5-2 vote, Fulton County Commissioners agreed to a new budget for 2014.
The approved budget provides county employees with a three percent cost of living pay raise, the first increase in seven years. Fulton County Commissioners also approved a $5.75 million dollar investment in infrastructure to fund capital improvement projects.
“We hope this sends a message to our employees that their hard work on behalf of our citizens is greatly appreciated,” said Fulton County Commission Chairman John Eaves, in a media statement.
During a special-called meeting on Monday, the Fulton County Board of Commissioners adopted 2014 budgets for the Fulton County General Fund, South Fulton Special Services District Fund, and other funds. The total adopted General Fund budget is $625,426,997. The total adopted South Fulton Tax District budget is $50,687,386. The Board also maintained a general fund balance of 7.03 percent representing $43,967,518. The fund balance for the SSD is $500,000.
The county remained committed to Grady Memorial Hospital. The budget provides $45 million in operational funding to the health care system.
The press statement said some of the budget’s most significant features come in the area of criminal justice where the county was able to eliminate proposed cuts to the justice system, jail diversion programs and adult behavioral health services. An additional $6.3 million will go to county registration and elections.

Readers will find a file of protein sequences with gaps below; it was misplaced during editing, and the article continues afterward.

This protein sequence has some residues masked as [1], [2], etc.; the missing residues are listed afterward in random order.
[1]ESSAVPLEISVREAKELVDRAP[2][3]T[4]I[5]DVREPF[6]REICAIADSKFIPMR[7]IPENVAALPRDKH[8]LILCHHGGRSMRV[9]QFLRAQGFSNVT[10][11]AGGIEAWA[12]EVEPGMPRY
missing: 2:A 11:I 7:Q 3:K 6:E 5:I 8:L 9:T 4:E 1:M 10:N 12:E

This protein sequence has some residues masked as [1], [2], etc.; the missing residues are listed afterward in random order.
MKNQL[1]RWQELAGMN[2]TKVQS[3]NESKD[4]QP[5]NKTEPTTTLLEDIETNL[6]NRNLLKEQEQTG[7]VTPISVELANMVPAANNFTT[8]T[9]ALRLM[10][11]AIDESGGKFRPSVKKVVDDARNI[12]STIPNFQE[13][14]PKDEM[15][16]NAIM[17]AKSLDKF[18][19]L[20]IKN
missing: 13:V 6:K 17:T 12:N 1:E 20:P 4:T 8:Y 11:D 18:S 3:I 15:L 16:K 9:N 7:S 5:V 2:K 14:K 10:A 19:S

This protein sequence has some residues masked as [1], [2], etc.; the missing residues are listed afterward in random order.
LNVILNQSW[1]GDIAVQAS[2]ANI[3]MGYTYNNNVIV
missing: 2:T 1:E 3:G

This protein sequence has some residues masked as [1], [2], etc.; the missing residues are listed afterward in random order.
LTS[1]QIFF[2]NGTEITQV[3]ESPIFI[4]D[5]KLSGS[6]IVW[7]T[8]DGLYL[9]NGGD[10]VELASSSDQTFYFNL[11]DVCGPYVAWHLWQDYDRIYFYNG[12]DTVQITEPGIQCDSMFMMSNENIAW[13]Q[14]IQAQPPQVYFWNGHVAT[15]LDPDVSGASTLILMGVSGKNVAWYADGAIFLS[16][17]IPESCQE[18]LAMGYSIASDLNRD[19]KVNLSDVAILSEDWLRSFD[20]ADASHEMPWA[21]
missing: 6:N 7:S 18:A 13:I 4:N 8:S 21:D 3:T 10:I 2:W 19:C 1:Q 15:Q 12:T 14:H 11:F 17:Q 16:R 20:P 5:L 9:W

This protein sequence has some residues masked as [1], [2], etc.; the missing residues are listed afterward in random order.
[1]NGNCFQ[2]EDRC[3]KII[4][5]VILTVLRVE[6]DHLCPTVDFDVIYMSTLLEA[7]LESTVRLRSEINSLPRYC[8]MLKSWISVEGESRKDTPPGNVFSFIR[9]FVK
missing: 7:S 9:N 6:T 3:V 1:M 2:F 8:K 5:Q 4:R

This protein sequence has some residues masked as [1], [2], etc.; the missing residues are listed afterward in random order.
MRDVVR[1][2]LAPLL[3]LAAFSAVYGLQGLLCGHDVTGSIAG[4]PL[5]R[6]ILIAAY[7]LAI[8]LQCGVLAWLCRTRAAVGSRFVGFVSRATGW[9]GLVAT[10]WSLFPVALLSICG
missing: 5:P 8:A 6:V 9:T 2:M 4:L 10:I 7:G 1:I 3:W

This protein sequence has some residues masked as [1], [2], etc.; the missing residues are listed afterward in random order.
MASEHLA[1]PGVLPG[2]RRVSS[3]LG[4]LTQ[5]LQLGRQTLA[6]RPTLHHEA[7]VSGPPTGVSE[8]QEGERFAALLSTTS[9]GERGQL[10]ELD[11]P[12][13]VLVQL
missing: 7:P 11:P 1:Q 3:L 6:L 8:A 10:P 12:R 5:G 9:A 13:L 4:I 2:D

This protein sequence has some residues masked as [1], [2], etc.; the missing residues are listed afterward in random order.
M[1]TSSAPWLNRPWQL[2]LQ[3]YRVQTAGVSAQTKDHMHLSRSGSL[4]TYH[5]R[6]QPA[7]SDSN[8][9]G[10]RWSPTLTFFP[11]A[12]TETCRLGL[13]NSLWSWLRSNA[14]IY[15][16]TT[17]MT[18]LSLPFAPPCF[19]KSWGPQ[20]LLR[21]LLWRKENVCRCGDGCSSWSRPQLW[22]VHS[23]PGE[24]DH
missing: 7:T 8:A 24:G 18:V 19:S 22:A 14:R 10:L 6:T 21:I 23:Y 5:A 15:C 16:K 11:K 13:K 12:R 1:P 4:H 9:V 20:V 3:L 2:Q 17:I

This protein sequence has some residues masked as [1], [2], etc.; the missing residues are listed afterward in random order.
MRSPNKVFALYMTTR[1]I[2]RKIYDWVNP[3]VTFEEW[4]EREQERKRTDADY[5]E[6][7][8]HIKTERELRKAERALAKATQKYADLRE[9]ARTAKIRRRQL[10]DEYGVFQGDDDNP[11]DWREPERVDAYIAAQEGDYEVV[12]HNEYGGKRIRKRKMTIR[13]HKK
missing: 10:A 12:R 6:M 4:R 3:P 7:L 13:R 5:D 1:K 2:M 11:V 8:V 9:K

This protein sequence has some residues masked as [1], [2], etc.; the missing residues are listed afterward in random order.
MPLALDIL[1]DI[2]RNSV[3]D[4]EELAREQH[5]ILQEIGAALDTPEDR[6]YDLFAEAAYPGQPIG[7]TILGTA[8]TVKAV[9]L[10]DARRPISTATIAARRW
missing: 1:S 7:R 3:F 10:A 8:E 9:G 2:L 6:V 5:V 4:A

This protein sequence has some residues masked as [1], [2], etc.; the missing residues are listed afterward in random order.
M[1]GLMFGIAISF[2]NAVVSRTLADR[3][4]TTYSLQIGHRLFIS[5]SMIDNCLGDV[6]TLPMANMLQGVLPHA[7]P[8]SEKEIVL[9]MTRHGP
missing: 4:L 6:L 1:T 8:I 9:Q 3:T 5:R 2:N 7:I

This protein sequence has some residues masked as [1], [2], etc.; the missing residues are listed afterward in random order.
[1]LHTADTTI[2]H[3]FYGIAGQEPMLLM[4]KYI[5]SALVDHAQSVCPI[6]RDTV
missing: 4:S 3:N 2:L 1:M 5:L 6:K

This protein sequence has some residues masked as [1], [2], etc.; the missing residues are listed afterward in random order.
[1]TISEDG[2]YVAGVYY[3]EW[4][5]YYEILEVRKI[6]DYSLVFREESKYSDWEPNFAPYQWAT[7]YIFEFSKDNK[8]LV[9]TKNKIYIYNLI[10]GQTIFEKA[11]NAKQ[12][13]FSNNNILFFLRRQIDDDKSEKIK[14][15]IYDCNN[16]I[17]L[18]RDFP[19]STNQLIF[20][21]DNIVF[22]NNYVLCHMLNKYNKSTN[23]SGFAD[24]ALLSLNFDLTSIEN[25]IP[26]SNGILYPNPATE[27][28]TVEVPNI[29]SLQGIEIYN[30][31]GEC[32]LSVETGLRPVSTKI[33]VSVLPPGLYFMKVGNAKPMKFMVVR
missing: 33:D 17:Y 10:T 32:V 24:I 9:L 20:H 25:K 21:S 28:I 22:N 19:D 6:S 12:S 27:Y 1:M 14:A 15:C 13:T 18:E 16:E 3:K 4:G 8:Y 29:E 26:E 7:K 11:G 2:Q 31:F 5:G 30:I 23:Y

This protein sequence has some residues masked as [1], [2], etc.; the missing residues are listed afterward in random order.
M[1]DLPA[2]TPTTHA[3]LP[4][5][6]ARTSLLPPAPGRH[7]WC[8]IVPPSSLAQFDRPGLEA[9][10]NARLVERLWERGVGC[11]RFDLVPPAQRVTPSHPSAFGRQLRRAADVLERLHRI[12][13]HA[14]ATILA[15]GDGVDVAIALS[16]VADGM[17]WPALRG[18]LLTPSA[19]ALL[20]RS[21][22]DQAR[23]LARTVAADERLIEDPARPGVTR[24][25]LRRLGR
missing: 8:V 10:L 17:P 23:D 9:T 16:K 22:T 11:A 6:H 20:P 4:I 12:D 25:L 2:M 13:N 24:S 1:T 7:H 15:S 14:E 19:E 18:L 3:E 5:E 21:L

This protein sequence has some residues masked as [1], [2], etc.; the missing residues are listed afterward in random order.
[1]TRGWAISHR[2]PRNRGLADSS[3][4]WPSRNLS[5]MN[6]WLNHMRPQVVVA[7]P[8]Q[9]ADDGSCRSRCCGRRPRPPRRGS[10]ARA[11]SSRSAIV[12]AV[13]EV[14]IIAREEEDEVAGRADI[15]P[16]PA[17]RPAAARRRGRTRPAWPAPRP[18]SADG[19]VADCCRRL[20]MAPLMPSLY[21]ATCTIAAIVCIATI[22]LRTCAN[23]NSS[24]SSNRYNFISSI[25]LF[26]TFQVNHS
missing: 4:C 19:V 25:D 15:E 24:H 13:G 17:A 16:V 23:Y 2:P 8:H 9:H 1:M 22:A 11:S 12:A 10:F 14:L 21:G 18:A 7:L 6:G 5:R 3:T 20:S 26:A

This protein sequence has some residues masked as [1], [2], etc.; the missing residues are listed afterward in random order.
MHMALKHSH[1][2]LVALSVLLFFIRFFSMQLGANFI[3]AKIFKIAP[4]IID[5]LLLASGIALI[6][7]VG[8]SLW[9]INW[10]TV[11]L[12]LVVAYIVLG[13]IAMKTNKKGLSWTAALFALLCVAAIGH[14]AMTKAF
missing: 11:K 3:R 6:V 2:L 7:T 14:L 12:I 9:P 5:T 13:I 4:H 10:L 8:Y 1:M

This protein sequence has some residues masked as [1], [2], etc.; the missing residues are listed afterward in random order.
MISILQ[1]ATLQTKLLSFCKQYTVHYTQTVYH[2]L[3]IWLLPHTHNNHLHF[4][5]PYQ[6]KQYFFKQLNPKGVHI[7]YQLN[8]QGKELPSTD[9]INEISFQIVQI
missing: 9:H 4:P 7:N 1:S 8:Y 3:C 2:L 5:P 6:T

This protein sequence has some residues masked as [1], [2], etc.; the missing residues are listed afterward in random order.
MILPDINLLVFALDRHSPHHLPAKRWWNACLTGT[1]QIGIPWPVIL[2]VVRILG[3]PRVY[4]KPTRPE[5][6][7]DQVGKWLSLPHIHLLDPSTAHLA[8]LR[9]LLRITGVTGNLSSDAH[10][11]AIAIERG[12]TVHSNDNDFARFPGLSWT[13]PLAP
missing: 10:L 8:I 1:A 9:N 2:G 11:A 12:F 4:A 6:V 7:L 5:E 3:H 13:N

The county budget also allows Fulton County to maintain a level of service at Atlanta-Fulton County Libraries better than or on par with its counterparts in neighboring jurisdictions. Funding has also been restored to programs serving Fulton County’s infant children and senior citizens, such as the Dorothy C. Benson Multipurpose Complex in Sandy Springs.
The budget assumes a millage rate increase of 1.57 mills for the Fulton County General Fund based on the current digest. It's the first millage rate increase in that fund in at least a decade, the statement said. For a homeowner with a residence having a fair market value of $100,000, this increase will cost that homeowner approximately $15.70 annually.
“During this budget process economic sacrifices had to be balanced with the need to provide services to our residents,” Eaves said. “The funding is in place to solve many of our current needs.”
Information provided by Darryl Carver and Erika Davis